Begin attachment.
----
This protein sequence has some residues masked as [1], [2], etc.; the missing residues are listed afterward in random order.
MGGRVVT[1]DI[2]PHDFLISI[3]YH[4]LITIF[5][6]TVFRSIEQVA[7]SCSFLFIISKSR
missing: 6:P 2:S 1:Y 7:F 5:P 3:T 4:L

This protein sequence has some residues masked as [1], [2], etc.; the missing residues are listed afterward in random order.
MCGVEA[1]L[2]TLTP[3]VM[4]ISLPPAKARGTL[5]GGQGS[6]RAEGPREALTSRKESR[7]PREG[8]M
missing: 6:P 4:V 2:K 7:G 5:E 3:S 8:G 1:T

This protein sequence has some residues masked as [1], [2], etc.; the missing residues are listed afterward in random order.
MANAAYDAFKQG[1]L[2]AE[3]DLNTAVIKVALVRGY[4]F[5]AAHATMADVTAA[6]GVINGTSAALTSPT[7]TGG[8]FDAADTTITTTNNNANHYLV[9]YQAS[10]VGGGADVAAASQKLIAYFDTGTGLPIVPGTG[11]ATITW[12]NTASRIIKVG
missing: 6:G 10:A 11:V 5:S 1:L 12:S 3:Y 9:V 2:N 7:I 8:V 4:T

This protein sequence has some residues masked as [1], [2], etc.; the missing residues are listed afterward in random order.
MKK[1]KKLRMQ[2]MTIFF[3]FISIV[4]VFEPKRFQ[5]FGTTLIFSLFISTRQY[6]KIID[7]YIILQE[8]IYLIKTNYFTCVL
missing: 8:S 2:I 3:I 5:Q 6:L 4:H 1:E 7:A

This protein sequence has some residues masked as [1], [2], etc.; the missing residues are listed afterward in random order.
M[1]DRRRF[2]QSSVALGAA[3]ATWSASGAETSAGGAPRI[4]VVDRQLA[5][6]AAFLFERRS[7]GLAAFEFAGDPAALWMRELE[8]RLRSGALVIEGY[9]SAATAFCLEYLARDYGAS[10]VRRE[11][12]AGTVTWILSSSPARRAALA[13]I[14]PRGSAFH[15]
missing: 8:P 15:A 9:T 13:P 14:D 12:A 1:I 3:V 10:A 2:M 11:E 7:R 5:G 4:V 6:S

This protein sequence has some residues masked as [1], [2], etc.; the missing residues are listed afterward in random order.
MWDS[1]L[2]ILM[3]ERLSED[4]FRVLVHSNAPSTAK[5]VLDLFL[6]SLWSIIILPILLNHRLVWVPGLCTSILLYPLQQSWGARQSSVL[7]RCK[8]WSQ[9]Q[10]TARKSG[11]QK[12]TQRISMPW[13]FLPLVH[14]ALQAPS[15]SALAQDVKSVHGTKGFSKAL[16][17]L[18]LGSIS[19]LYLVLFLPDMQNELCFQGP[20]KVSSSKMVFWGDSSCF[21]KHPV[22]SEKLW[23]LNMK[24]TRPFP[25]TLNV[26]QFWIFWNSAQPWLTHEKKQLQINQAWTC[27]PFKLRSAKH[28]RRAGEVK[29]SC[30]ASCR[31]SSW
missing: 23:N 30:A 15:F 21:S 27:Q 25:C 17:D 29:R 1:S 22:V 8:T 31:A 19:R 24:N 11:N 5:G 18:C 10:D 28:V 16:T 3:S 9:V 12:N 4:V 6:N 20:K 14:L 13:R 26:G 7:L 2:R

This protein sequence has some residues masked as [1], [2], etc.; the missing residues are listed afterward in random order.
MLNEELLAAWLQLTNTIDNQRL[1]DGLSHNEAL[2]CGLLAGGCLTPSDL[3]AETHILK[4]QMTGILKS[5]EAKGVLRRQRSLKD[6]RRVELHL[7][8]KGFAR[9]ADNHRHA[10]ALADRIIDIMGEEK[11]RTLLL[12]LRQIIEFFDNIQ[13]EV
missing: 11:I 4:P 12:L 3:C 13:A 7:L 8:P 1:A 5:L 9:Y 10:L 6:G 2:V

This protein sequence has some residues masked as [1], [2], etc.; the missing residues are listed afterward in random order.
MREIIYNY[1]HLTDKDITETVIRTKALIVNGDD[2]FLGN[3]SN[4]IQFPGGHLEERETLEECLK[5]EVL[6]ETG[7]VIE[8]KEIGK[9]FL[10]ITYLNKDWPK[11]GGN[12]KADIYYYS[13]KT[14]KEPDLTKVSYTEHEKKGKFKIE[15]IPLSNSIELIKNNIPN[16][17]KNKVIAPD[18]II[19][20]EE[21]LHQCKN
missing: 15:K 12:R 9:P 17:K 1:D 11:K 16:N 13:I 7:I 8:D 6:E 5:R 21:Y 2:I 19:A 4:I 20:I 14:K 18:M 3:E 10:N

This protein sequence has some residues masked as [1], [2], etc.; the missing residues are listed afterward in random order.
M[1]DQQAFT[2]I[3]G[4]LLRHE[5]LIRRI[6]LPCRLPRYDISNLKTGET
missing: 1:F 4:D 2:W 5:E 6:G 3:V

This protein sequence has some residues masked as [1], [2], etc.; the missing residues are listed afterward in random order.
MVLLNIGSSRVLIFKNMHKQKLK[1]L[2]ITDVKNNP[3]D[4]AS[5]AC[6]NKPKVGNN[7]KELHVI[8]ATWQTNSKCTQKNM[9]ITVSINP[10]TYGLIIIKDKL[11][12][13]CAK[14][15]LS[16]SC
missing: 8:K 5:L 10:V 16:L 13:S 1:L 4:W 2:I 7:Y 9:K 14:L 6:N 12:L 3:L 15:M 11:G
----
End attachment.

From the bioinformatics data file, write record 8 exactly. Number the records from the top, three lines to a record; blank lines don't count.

This protein sequence has some residues masked as [1], [2], etc.; the missing residues are listed afterward in random order.
MREIIYNY[1]HLTDKDITETVIRTKALIVNGDD[2]FLGN[3]SN[4]IQFPGGHLEERETLEECLK[5]EVL[6]ETG[7]VIE[8]KEIGK[9]FL[10]ITYLNKDWPK[11]GGN[12]KADIYYYS[13]KT[14]KEPDLTKVSYTEHEKKGKFKIE[15]IPLSNSIELIKNNIPN[16][17]KNKVIAPD[18]II[19][20]EE[21]LHQCKN
missing: 15:K 12:R 9:P 17:K 1:D 11:K 16:N 13:I 7:I 8:D 6:E 5:R 21:Y 2:I 19:A 4:I 20:I 14:K 18:M 3:E 10:N